I decided to do half an hour of dead-heading after lunch. As I have said before - my garden is steep and has several flights of steps which I can no longer negotiate, so I can only manage to dead from the bottom patio. There are two large clumps of very colourful Gallardia desperately in need of dead-heading but I could only manage those dead heads right at the front. Plenty of Osteospermum to dead head right back to the bottom of the stalk and a few other bits and bobs - pinks and the like. As I was quietly doing this I was suddenly aware of a noise like whispering. I looked around and soon found out what it was! The farmer who owns the field behind my garden has obviously decided to cut his losses and do a third silage cut, although I have no doubt the grass would be poor as we have had so little rain. Now that the grass has been collected and carted away from the field, the heifers have been put in to "pike". (this is a local dialect word for clearing up all the patches of grass in the hedge bottom - nothing is ever wasted by a good farmer). A heifer was watching me over the stone wall and chewing her cud at the same time. We had a conversation - well it was a bit one-sided - more of an I talked and she listened sort of thing.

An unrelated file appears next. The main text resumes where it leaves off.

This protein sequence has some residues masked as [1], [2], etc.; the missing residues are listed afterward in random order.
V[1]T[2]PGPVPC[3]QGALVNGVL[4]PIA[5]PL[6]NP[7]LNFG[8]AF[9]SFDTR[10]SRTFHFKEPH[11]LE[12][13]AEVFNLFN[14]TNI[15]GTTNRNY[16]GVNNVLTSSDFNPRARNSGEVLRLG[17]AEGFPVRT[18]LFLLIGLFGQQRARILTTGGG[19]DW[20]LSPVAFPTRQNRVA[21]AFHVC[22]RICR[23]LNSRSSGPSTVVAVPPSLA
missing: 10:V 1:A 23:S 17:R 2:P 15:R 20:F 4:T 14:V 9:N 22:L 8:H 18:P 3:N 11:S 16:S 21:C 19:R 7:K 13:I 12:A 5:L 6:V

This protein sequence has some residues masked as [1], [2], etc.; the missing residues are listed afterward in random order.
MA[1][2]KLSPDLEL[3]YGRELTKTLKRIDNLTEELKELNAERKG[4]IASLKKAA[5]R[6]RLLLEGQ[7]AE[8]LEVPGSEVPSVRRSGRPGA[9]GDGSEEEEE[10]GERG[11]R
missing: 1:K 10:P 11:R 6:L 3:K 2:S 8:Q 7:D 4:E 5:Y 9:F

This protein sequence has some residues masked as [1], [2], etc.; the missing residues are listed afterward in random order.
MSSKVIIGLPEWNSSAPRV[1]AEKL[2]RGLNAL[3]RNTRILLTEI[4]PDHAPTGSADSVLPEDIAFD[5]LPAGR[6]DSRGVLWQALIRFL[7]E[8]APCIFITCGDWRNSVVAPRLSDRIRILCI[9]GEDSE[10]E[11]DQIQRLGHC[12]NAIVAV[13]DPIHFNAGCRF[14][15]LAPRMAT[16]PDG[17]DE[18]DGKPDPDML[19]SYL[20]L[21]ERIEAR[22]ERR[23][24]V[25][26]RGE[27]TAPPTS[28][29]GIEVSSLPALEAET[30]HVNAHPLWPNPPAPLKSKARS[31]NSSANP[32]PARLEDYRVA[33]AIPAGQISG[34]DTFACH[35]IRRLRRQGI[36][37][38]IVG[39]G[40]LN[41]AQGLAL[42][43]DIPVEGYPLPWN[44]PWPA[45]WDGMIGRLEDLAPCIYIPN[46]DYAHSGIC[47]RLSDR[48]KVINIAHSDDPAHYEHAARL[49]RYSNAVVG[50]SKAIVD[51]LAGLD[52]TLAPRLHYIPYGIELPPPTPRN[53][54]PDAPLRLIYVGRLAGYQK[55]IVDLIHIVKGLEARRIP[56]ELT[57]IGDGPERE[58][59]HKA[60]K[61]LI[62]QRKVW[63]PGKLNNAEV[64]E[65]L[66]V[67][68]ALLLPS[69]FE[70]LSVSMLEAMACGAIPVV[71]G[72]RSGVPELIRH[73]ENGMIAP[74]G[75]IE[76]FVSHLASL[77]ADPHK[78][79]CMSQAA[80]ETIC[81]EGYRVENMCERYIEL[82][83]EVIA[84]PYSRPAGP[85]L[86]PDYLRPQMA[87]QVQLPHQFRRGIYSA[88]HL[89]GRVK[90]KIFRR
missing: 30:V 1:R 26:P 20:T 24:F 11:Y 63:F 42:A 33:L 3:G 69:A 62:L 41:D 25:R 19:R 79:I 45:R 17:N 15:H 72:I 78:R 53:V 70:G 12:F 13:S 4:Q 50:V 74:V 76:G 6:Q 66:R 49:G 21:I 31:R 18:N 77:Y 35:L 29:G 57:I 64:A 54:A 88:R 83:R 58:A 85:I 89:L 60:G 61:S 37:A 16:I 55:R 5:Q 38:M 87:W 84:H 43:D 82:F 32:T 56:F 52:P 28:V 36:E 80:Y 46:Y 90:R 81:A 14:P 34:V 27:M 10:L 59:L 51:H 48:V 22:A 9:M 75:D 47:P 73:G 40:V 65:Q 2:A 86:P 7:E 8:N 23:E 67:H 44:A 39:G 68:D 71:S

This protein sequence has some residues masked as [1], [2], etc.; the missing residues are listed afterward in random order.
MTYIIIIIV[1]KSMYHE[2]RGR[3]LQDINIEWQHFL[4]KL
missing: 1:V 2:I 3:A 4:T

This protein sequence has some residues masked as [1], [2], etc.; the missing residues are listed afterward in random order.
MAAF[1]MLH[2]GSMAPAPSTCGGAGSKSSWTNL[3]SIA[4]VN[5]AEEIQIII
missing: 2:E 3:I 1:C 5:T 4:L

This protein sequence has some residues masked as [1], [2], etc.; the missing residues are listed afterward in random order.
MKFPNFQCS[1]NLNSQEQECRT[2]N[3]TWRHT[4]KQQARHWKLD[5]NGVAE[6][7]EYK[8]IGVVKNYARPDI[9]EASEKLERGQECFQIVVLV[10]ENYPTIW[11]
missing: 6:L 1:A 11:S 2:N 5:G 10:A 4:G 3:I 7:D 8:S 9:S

Another lovely animal story out of today's Times - Matthew Parris's Comment article - always one of the first things I turn to on a Wednesday morning. One night last week he was walking late at night from Stepney Green tube station to Limehouse through the quiet of St Dunstan's churchyard in the silence. Then he noticed a man on a late-night walk with his dog. As he watched a fox noticed too and the two animals met in the silence. They had a good look at each other, a good 'doggy' sniff around each other then 'backed off' and went their separate ways. All in the silence of the night.Who knows what goes on in the night around us when we are asleep.
See you on the morrow,